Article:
Konstantin Konstantin - 2 months ago 6
Perl Question

Counting daily visitors in a log file

I have a log file of visitors which spans over 1.5 years. Every line represents a page load. Structure of each line is the following:

2016-08-05 00:48:10 +0200 -> -> Beijing - Beijing Shi: China -> http://example.com/?ref=1676 -> Mozilla/5.0 (compatible; Baiduspider/2.0; +http://www.baidu.com/search/spider.html) -> AS55966 Beijing Baidu Netcom Science and Technology Co., Ltd. -> Beijing Baidu Netcom Science and Technology Co. -> 0.9301

I used " -> " to delimit fields.

My Log file is about 50MB in size, and it takes a long time to parse the whole file for today's or yesterday's visitor count, because those actual lines are of course at the end of the file.

I would like to use the bash command "tac" which is a reverse "cat" or something similar technique to get the lines in a reverse order. My first attempt was (to get daily visitors of for example 2016-08-04):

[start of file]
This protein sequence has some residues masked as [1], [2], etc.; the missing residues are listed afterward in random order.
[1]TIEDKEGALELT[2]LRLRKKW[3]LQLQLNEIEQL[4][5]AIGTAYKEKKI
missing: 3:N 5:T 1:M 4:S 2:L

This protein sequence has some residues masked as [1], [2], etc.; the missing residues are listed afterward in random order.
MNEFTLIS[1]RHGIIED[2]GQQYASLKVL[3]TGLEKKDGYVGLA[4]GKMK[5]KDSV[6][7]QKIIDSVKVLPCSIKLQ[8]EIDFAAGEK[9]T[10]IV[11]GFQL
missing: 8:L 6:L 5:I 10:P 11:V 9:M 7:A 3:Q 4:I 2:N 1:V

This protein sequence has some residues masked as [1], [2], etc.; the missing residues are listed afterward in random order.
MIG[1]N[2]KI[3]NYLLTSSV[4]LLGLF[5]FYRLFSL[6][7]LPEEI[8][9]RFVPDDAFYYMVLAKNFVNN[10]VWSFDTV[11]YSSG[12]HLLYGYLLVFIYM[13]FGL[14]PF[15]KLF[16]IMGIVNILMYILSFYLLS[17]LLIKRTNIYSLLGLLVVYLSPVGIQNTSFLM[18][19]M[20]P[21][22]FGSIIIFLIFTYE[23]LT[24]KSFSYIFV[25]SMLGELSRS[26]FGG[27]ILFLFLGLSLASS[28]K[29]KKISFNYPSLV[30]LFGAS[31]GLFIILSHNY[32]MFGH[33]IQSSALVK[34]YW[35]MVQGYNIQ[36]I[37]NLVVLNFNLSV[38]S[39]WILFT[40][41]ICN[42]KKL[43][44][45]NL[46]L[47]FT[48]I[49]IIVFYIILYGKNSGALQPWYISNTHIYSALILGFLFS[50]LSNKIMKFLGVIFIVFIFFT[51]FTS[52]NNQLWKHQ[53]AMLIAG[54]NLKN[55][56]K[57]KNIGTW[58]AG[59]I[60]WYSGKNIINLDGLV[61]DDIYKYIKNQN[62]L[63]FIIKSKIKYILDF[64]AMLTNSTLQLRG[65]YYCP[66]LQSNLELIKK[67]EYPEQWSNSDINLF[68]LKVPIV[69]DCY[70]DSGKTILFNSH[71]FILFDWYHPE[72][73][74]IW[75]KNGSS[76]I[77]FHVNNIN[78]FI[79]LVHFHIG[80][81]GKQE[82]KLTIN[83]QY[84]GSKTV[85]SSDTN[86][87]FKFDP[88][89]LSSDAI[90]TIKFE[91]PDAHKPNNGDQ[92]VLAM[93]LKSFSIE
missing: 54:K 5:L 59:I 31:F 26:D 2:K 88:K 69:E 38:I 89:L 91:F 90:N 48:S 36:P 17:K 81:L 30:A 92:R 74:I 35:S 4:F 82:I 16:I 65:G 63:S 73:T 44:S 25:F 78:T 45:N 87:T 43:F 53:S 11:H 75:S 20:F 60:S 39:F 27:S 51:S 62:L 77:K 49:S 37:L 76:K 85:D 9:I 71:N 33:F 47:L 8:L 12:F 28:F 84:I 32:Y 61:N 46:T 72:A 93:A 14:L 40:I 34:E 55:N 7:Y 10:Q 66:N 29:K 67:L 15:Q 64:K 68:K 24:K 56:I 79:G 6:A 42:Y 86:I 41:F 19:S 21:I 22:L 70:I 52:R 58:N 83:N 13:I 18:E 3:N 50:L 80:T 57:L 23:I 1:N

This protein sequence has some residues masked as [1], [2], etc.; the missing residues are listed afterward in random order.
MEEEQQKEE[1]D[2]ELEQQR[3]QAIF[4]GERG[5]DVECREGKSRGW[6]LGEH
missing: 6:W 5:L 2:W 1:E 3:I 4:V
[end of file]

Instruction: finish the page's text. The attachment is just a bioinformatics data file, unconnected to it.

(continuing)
tac visitor_log.txt|grep 2016-08-04|cut -d " " -f 5|sort|uniq|wc -l

It of course outputs the visitor count, but unfortunately it is also time consuming as it reads through the whole file, because one can't tell "grep" to stop matching the lines if the previous line matched and the actual line doesn't match.

Maybe should I emulate "tac" in Ruby to get the daily visitor count effectively? Or should I using some flip-flop technique which is possibly available in "sed"? Unfortunately I don't know "sed" at all.


It's hard to know how to help without more information, but this Perl program will display the number of visits for every day logged

The program expects the input file as a parameter on the command line. The output is as simplistic as the sample data you have given, and shows a single visit on 5 August 2016

use strict;
use warnings 'all';

my %visits;

while ( <> ) {
    next unless /^(\d\d\d\d-\d\d-\d\d)/;

for my $date ( sort keys %visits ) {
    printf "%s  --  %d\n", $date, $visits{$date};


2016-08-05  --  1

It should take only a second or two if your file is really only 50MB

I have tested by replicating the line you show to create a 50MB file, and it is processed in less than half a second, reporting 162,823 visits on one day

I suggest that you reformat your log file into a database so that you can query it more easily. That way you will have to process the log file just once; thereafter your queries will be instantaneous